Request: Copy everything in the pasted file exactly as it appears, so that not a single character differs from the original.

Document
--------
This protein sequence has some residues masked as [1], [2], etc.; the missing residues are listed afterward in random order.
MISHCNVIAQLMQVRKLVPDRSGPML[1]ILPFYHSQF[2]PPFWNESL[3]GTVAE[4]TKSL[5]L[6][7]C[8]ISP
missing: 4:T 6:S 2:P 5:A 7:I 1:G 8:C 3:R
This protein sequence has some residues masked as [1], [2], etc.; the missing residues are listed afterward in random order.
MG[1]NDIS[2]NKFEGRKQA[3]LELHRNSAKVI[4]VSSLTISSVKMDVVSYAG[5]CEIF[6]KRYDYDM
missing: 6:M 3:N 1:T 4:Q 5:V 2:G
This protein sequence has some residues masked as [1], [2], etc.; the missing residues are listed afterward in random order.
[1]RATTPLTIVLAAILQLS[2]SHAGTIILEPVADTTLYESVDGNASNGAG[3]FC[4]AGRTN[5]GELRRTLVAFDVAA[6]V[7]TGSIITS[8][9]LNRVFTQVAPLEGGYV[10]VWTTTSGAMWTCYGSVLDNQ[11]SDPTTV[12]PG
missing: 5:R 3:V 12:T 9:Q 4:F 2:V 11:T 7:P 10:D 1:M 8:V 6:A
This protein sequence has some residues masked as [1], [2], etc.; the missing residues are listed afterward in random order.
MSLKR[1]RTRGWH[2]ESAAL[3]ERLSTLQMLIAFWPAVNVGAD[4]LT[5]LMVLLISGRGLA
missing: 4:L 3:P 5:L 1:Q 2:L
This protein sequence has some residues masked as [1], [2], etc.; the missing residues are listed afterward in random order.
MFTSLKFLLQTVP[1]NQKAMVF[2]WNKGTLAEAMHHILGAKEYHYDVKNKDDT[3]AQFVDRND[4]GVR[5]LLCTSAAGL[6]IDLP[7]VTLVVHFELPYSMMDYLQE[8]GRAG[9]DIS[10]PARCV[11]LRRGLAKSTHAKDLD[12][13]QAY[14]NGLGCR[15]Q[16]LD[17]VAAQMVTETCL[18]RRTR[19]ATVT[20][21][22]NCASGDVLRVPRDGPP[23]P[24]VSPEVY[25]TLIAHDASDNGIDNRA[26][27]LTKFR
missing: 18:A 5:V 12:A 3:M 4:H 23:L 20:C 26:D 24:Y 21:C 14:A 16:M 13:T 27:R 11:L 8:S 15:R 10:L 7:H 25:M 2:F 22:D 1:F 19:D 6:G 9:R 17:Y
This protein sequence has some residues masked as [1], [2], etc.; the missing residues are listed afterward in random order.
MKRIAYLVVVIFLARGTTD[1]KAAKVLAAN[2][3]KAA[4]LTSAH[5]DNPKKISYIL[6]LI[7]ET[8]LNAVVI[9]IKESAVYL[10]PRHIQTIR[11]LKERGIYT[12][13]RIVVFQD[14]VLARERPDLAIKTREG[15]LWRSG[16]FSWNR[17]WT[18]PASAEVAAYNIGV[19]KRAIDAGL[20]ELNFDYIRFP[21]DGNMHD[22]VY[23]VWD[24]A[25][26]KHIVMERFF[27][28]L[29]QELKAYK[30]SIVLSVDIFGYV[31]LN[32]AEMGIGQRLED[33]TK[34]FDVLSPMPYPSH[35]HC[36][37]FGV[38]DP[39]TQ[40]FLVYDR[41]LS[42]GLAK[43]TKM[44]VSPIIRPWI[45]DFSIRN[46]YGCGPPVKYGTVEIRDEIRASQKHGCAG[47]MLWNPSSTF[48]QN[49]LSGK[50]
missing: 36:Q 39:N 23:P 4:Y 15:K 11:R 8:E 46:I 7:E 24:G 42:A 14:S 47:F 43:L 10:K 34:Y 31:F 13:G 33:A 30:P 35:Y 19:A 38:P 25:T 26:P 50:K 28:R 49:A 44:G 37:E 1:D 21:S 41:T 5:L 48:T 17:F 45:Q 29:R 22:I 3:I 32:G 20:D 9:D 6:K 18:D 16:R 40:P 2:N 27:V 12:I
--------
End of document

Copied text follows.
This protein sequence has some residues masked as [1], [2], etc.; the missing residues are listed afterward in random order.
MISHCNVIAQLMQVRKLVPDRSGPML[1]ILPFYHSQF[2]PPFWNESL[3]GTVAE[4]TKSL[5]L[6][7]C[8]ISP
missing: 4:T 6:S 2:P 5:A 7:I 1:G 8:C 3:R
This protein sequence has some residues masked as [1], [2], etc.; the missing residues are listed afterward in random order.
MG[1]NDIS[2]NKFEGRKQA[3]LELHRNSAKVI[4]VSSLTISSVKMDVVSYAG[5]CEIF[6]KRYDYDM
missing: 6:M 3:N 1:T 4:Q 5:V 2:G
This protein sequence has some residues masked as [1], [2], etc.; the missing residues are listed afterward in random order.
[1]RATTPLTIVLAAILQLS[2]SHAGTIILEPVADTTLYESVDGNASNGAG[3]FC[4]AGRTN[5]GELRRTLVAFDVAA[6]V[7]TGSIITS[8][9]LNRVFTQVAPLEGGYV[10]VWTTTSGAMWTCYGSVLDNQ[11]SDPTTV[12]PG
missing: 5:R 3:V 12:T 9:Q 4:F 2:V 11:T 7:P 10:D 1:M 8:V 6:A
This protein sequence has some residues masked as [1], [2], etc.; the missing residues are listed afterward in random order.
MSLKR[1]RTRGWH[2]ESAAL[3]ERLSTLQMLIAFWPAVNVGAD[4]LT[5]LMVLLISGRGLA
missing: 4:L 3:P 5:L 1:Q 2:L
This protein sequence has some residues masked as [1], [2], etc.; the missing residues are listed afterward in random order.
MFTSLKFLLQTVP[1]NQKAMVF[2]WNKGTLAEAMHHILGAKEYHYDVKNKDDT[3]AQFVDRND[4]GVR[5]LLCTSAAGL[6]IDLP[7]VTLVVHFELPYSMMDYLQE[8]GRAG[9]DIS[10]PARCV[11]LRRGLAKSTHAKDLD[12][13]QAY[14]NGLGCR[15]Q[16]LD[17]VAAQMVTETCL[18]RRTR[19]ATVT[20][21][22]NCASGDVLRVPRDGPP[23]P[24]VSPEVY[25]TLIAHDASDNGIDNRA[26][27]LTKFR
missing: 18:A 5:V 12:A 3:M 4:H 23:L 20:C 26:D 24:Y 21:C 14:A 16:M 13:T 27:R 11:L 8:S 15:R 10:L 7:H 25:M 2:F 22:D 1:F 19:D 6:G 9:R 17:Y
This protein sequence has some residues masked as [1], [2], etc.; the missing residues are listed afterward in random order.
MKRIAYLVVVIFLARGTTD[1]KAAKVLAAN[2][3]KAA[4]LTSAH[5]DNPKKISYIL[6]LI[7]ET[8]LNAVVI[9]IKESAVYL[10]PRHIQTIR[11]LKERGIYT[12][13]RIVVFQD[14]VLARERPDLAIKTREG[15]LWRSG[16]FSWNR[17]WT[18]PASAEVAAYNIGV[19]KRAIDAGL[20]ELNFDYIRFP[21]DGNMHD[22]VY[23]VWD[24]A[25][26]KHIVMERFF[27][28]L[29]QELKAYK[30]SIVLSVDIFGYV[31]LN[32]AEMGIGQRLED[33]TK[34]FDVLSPMPYPSH[35]HC[36][37]FGV[38]DP[39]TQ[40]FLVYDR[41]LS[42]GLAK[43]TKM[44]VSPIIRPWI[45]DFSIRN[46]YGCGPPVKYGTVEIRDEIRASQKHGCAG[47]MLWNPSSTF[48]QN[49]LSGK[50]
missing: 36:Q 39:N 23:P 4:Y 15:K 11:R 8:E 46:I 7:E 24:G 42:A 14:S 47:F 43:L 10:K 34:Y 31:F 13:G 33:A 30:P 35:Y 19:A 38:P 25:T 26:P 50:K 28:R 49:A 44:G 37:E 1:D 21:S 41:T 5:L 48:T 17:F 45:Q 29:R 22:I 3:I 32:G 20:D 9:D 6:K 18:D 16:R 40:P 2:N 27:V 12:I